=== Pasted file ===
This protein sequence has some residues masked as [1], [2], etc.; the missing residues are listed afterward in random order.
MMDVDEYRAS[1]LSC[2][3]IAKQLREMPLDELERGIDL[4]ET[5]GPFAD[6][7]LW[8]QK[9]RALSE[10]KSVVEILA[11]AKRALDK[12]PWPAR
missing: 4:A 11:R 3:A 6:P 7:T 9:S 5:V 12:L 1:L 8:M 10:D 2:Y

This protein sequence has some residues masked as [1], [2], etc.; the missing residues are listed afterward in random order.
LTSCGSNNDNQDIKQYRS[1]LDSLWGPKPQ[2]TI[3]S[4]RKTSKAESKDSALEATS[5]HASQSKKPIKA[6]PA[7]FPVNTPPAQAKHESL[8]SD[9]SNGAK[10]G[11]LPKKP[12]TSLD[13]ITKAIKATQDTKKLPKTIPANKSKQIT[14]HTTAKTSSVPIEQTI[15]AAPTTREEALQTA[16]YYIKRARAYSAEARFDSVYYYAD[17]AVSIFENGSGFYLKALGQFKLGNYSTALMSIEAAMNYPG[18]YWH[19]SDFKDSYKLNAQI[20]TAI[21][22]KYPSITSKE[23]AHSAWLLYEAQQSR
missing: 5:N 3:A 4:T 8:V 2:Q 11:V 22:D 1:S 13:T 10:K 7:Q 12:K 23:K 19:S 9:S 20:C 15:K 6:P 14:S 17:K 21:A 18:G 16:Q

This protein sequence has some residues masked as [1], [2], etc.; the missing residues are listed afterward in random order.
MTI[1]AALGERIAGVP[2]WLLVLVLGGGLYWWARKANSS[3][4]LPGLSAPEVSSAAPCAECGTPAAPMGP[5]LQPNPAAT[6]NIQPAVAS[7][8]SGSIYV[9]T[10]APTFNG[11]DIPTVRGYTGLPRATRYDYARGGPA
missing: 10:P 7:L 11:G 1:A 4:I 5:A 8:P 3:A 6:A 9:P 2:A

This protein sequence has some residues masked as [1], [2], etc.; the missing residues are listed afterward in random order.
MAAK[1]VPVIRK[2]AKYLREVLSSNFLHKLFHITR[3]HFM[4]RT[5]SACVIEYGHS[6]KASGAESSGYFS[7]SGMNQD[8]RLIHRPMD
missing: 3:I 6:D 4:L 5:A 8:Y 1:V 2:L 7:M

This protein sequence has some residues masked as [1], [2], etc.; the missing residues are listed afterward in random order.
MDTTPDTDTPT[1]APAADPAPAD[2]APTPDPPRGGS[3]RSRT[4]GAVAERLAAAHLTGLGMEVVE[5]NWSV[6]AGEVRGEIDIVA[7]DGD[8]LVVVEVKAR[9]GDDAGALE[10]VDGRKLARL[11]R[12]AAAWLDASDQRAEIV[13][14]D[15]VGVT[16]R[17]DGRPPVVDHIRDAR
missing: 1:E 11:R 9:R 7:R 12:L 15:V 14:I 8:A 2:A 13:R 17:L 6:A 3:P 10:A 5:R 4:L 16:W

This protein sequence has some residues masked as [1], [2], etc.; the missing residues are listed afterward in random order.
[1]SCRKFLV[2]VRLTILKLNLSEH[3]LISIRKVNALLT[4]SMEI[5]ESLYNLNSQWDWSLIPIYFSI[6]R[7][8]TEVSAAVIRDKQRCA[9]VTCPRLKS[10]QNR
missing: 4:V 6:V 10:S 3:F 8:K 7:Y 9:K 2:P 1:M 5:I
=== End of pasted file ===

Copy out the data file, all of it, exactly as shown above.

This protein sequence has some residues masked as [1], [2], etc.; the missing residues are listed afterward in random order.
MMDVDEYRAS[1]LSC[2][3]IAKQLREMPLDELERGIDL[4]ET[5]GPFAD[6][7]LW[8]QK[9]RALSE[10]KSVVEILA[11]AKRALDK[12]PWPAR
missing: 4:A 11:R 3:A 6:P 7:T 9:S 5:V 12:L 1:L 8:M 10:D 2:Y

This protein sequence has some residues masked as [1], [2], etc.; the missing residues are listed afterward in random order.
LTSCGSNNDNQDIKQYRS[1]LDSLWGPKPQ[2]TI[3]S[4]RKTSKAESKDSALEATS[5]HASQSKKPIKA[6]PA[7]FPVNTPPAQAKHESL[8]SD[9]SNGAK[10]G[11]LPKKP[12]TSLD[13]ITKAIKATQDTKKLPKTIPANKSKQIT[14]HTTAKTSSVPIEQTI[15]AAPTTREEALQTA[16]YYIKRARAYSAEARFDSVYYYAD[17]AVSIFENGSGFYLKALGQFKLGNYSTALMSIEAAMNYPG[18]YWH[19]SDFKDSYKLNAQI[20]TAI[21][22]KYPSITSKE[23]AHSAWLLYEAQQSR
missing: 5:N 3:A 4:T 8:V 2:Q 11:V 22:D 1:S 13:T 10:K 7:Q 12:K 23:K 19:S 9:S 20:C 15:K 6:P 14:S 17:K 21:A 18:G 16:Q

This protein sequence has some residues masked as [1], [2], etc.; the missing residues are listed afterward in random order.
MTI[1]AALGERIAGVP[2]WLLVLVLGGGLYWWARKANSS[3][4]LPGLSAPEVSSAAPCAECGTPAAPMGP[5]LQPNPAAT[6]NIQPAVAS[7][8]SGSIYV[9]T[10]APTFNG[11]DIPTVRGYTGLPRATRYDYARGGPA
missing: 10:P 7:L 11:G 1:A 4:I 5:A 8:P 3:A 6:A 9:P 2:A

This protein sequence has some residues masked as [1], [2], etc.; the missing residues are listed afterward in random order.
MAAK[1]VPVIRK[2]AKYLREVLSSNFLHKLFHITR[3]HFM[4]RT[5]SACVIEYGHS[6]KASGAESSGYFS[7]SGMNQD[8]RLIHRPMD
missing: 3:I 6:D 4:L 5:A 8:Y 1:V 2:L 7:M

This protein sequence has some residues masked as [1], [2], etc.; the missing residues are listed afterward in random order.
MDTTPDTDTPT[1]APAADPAPAD[2]APTPDPPRGGS[3]RSRT[4]GAVAERLAAAHLTGLGMEVVE[5]NWSV[6]AGEVRGEIDIVA[7]DGD[8]LVVVEVKAR[9]GDDAGALE[10]VDGRKLARL[11]R[12]AAAWLDASDQRAEIV[13][14]D[15]VGVT[16]R[17]DGRPPVVDHIRDAR
missing: 1:E 11:R 9:R 7:R 12:L 15:V 14:I 8:A 2:A 13:R 17:L 6:A 3:P 10:A 5:R 4:L 16:W

This protein sequence has some residues masked as [1], [2], etc.; the missing residues are listed afterward in random order.
[1]SCRKFLV[2]VRLTILKLNLSEH[3]LISIRKVNALLT[4]SMEI[5]ESLYNLNSQWDWSLIPIYFSI[6]R[7][8]TEVSAAVIRDKQRCA[9]VTCPRLKS[10]QNR
missing: 4:V 6:V 10:S 3:F 8:K 7:Y 9:K 2:P 1:M 5:I